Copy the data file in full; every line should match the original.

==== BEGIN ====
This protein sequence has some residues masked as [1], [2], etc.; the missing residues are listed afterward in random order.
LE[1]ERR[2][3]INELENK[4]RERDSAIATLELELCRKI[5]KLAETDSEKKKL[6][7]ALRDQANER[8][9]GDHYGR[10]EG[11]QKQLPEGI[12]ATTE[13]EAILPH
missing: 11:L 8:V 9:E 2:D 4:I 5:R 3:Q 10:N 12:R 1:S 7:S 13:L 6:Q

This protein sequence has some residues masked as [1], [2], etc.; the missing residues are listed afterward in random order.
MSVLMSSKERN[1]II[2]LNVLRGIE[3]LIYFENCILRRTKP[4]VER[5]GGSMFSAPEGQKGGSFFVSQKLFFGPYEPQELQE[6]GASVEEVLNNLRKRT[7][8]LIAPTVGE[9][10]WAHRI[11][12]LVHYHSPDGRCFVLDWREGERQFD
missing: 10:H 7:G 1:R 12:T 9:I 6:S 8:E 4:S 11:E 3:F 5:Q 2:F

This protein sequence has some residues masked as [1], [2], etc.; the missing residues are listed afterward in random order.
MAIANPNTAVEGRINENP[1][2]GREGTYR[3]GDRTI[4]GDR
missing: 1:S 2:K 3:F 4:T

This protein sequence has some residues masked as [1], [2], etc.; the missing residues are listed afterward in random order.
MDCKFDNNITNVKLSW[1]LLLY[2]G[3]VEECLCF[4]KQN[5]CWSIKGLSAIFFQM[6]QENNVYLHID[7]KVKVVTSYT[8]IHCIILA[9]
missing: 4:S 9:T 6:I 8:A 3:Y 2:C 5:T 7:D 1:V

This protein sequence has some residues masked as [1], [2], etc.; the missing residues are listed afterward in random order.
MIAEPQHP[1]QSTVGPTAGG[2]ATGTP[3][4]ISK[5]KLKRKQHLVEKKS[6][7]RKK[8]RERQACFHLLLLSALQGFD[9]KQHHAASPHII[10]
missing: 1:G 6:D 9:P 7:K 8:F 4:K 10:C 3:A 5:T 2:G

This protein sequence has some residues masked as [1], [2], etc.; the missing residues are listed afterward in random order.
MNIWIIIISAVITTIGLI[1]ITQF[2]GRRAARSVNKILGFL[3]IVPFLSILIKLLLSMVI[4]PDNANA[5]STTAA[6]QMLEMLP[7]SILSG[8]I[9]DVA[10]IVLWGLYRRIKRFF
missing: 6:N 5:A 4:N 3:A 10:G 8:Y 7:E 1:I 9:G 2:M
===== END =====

This protein sequence has some residues masked as [1], [2], etc.; the missing residues are listed afterward in random order.
LE[1]ERR[2][3]INELENK[4]RERDSAIATLELELCRKI[5]KLAETDSEKKKL[6][7]ALRDQANER[8][9]GDHYGR[10]EG[11]QKQLPEGI[12]ATTE[13]EAILPH
missing: 11:L 8:V 9:E 2:D 4:I 5:R 3:Q 10:N 12:R 1:S 7:S 13:L 6:Q

This protein sequence has some residues masked as [1], [2], etc.; the missing residues are listed afterward in random order.
MSVLMSSKERN[1]II[2]LNVLRGIE[3]LIYFENCILRRTKP[4]VER[5]GGSMFSAPEGQKGGSFFVSQKLFFGPYEPQELQE[6]GASVEEVLNNLRKRT[7][8]LIAPTVGE[9][10]WAHRI[11][12]LVHYHSPDGRCFVLDWREGERQFD
missing: 10:H 7:G 1:R 12:T 9:I 6:S 8:E 4:S 11:E 3:F 5:Q 2:F

This protein sequence has some residues masked as [1], [2], etc.; the missing residues are listed afterward in random order.
MAIANPNTAVEGRINENP[1][2]GREGTYR[3]GDRTI[4]GDR
missing: 1:S 2:K 3:F 4:T

This protein sequence has some residues masked as [1], [2], etc.; the missing residues are listed afterward in random order.
MDCKFDNNITNVKLSW[1]LLLY[2]G[3]VEECLCF[4]KQN[5]CWSIKGLSAIFFQM[6]QENNVYLHID[7]KVKVVTSYT[8]IHCIILA[9]
missing: 4:S 9:T 6:I 8:A 3:Y 2:C 5:T 7:D 1:V

This protein sequence has some residues masked as [1], [2], etc.; the missing residues are listed afterward in random order.
MIAEPQHP[1]QSTVGPTAGG[2]ATGTP[3][4]ISK[5]KLKRKQHLVEKKS[6][7]RKK[8]RERQACFHLLLLSALQGFD[9]KQHHAASPHII[10]
missing: 1:G 6:D 9:P 7:K 8:F 4:K 10:C 3:A 5:T 2:G

This protein sequence has some residues masked as [1], [2], etc.; the missing residues are listed afterward in random order.
MNIWIIIISAVITTIGLI[1]ITQF[2]GRRAARSVNKILGFL[3]IVPFLSILIKLLLSMVI[4]PDNANA[5]STTAA[6]QMLEMLP[7]SILSG[8]I[9]DVA[10]IVLWGLYRRIKRFF
missing: 6:N 5:A 4:N 3:A 10:G 8:Y 7:E 1:I 9:G 2:M